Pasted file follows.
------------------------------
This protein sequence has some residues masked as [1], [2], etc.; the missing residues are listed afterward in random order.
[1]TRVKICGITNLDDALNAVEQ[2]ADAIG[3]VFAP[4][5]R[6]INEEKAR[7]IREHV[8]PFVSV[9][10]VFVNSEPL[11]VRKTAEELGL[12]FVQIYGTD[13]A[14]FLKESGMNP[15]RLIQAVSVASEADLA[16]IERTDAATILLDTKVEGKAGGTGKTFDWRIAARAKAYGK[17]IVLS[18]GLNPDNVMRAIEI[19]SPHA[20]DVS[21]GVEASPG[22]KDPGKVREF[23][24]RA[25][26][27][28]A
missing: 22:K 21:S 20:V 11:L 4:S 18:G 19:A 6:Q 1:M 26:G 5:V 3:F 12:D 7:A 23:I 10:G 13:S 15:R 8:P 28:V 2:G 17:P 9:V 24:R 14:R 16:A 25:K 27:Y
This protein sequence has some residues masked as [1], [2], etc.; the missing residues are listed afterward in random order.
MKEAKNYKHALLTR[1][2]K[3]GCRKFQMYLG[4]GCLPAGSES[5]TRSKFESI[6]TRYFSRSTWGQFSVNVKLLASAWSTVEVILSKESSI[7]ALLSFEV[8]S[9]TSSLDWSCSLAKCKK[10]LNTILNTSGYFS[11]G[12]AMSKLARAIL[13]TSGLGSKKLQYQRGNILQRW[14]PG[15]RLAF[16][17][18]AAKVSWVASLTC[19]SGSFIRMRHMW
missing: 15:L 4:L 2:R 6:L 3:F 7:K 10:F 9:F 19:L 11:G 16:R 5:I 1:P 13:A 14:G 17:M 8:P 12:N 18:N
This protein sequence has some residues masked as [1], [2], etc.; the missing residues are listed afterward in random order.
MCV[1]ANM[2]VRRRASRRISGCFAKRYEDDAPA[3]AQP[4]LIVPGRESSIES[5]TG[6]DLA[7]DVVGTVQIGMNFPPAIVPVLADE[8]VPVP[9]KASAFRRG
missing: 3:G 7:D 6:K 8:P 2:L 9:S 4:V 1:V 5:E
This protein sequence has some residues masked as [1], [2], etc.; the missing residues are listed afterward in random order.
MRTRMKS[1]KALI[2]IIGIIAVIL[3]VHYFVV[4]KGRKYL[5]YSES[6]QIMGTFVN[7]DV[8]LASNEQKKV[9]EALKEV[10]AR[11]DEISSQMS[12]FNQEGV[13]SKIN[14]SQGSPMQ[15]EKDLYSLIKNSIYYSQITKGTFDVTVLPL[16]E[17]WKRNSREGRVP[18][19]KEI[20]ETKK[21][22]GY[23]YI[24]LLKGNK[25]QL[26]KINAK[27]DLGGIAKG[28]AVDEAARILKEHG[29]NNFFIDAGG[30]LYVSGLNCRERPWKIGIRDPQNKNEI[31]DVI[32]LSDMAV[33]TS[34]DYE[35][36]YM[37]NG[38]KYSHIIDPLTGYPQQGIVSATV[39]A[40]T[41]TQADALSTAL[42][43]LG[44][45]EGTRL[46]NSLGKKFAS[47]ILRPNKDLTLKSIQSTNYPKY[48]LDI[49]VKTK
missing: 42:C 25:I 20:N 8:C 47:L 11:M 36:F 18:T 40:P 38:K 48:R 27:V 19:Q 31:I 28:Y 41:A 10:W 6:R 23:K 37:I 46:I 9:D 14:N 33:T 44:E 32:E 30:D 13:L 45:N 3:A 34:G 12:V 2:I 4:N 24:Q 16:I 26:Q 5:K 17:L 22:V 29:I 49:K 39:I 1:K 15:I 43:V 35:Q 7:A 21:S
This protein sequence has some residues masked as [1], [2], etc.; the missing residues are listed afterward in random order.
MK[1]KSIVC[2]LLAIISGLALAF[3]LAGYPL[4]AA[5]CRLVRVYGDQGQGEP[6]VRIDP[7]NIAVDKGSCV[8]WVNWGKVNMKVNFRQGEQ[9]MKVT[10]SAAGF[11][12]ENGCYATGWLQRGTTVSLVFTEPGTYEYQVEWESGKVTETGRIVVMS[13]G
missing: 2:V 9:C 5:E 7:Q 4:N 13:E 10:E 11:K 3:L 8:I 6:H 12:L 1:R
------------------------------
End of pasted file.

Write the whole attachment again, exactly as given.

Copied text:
This protein sequence has some residues masked as [1], [2], etc.; the missing residues are listed afterward in random order.
[1]TRVKICGITNLDDALNAVEQ[2]ADAIG[3]VFAP[4][5]R[6]INEEKAR[7]IREHV[8]PFVSV[9][10]VFVNSEPL[11]VRKTAEELGL[12]FVQIYGTD[13]A[14]FLKESGMNP[15]RLIQAVSVASEADLA[16]IERTDAATILLDTKVEGKAGGTGKTFDWRIAARAKAYGK[17]IVLS[18]GLNPDNVMRAIEI[19]SPHA[20]DVS[21]GVEASPG[22]KDPGKVREF[23][24]RA[25][26][27][28]A
missing: 22:K 21:S 20:V 11:L 4:S 18:G 19:A 6:Q 1:M 26:G 5:V 3:F 12:D 7:A 23:I 10:G 13:S 15:R 8:P 28:V 2:G 17:P 9:V 24:R 14:R 16:A 25:K 27:Y
This protein sequence has some residues masked as [1], [2], etc.; the missing residues are listed afterward in random order.
MKEAKNYKHALLTR[1][2]K[3]GCRKFQMYLG[4]GCLPAGSES[5]TRSKFESI[6]TRYFSRSTWGQFSVNVKLLASAWSTVEVILSKESSI[7]ALLSFEV[8]S[9]TSSLDWSCSLAKCKK[10]LNTILNTSGYFS[11]G[12]AMSKLARAIL[13]TSGLGSKKLQYQRGNILQRW[14]PG[15]RLAF[16][17][18]AAKVSWVASLTC[19]SGSFIRMRHMW
missing: 15:L 4:L 2:R 6:L 3:F 7:K 10:F 9:F 19:L 11:G 16:R 5:I 1:P 13:A 14:G 17:M 8:P 12:N 18:N
This protein sequence has some residues masked as [1], [2], etc.; the missing residues are listed afterward in random order.
MCV[1]ANM[2]VRRRASRRISGCFAKRYEDDAPA[3]AQP[4]LIVPGRESSIES[5]TG[6]DLA[7]DVVGTVQIGMNFPPAIVPVLADE[8]VPVP[9]KASAFRRG
missing: 3:G 7:D 6:K 8:P 2:L 9:S 4:V 1:V 5:E
This protein sequence has some residues masked as [1], [2], etc.; the missing residues are listed afterward in random order.
MRTRMKS[1]KALI[2]IIGIIAVIL[3]VHYFVV[4]KGRKYL[5]YSES[6]QIMGTFVN[7]DV[8]LASNEQKKV[9]EALKEV[10]AR[11]DEISSQMS[12]FNQEGV[13]SKIN[14]SQGSPMQ[15]EKDLYSLIKNSIYYSQITKGTFDVTVLPL[16]E[17]WKRNSREGRVP[18][19]KEI[20]ETKK[21][22]GY[23]YI[24]LLKGNK[25]QL[26]KINAK[27]DLGGIAKG[28]AVDEAARILKEHG[29]NNFFIDAGG[30]LYVSGLNCRERPWKIGIRDPQNKNEI[31]DVI[32]LSDMAV[33]TS[34]DYE[35][36]YM[37]NG[38]KYSHIIDPLTGYPQQGIVSATV[39]A[40]T[41]TQADALSTAL[42][43]LG[44][45]EGTRL[46]NSLGKKFAS[47]ILRPNKDLTLKSIQSTNYPKY[48]LDI[49]VKTK
missing: 42:C 25:I 20:N 8:C 47:L 11:M 36:F 18:T 40:P 38:K 48:R 27:V 19:Q 31:I 28:Y 41:A 10:W 6:R 23:K 37:I 46:I 9:D 14:N 33:T 44:E 32:E 30:D 13:L 45:N 3:A 34:G 12:V 2:I 4:N 24:Q 16:I 26:Q 5:K 17:L 22:V 29:I 49:K 39:I 1:K 15:I 43:V 35:Q 7:A 21:S
This protein sequence has some residues masked as [1], [2], etc.; the missing residues are listed afterward in random order.
MK[1]KSIVC[2]LLAIISGLALAF[3]LAGYPL[4]AA[5]CRLVRVYGDQGQGEP[6]VRIDP[7]NIAVDKGSCV[8]WVNWGKVNMKVNFRQGEQ[9]MKVT[10]SAAGF[11][12]ENGCYATGWLQRGTTVSLVFTEPGTYEYQVEWESGKVTETGRIVVMS[13]G
missing: 2:V 9:C 5:E 7:Q 4:N 13:E 10:E 11:K 3:L 8:I 6:H 12:L 1:R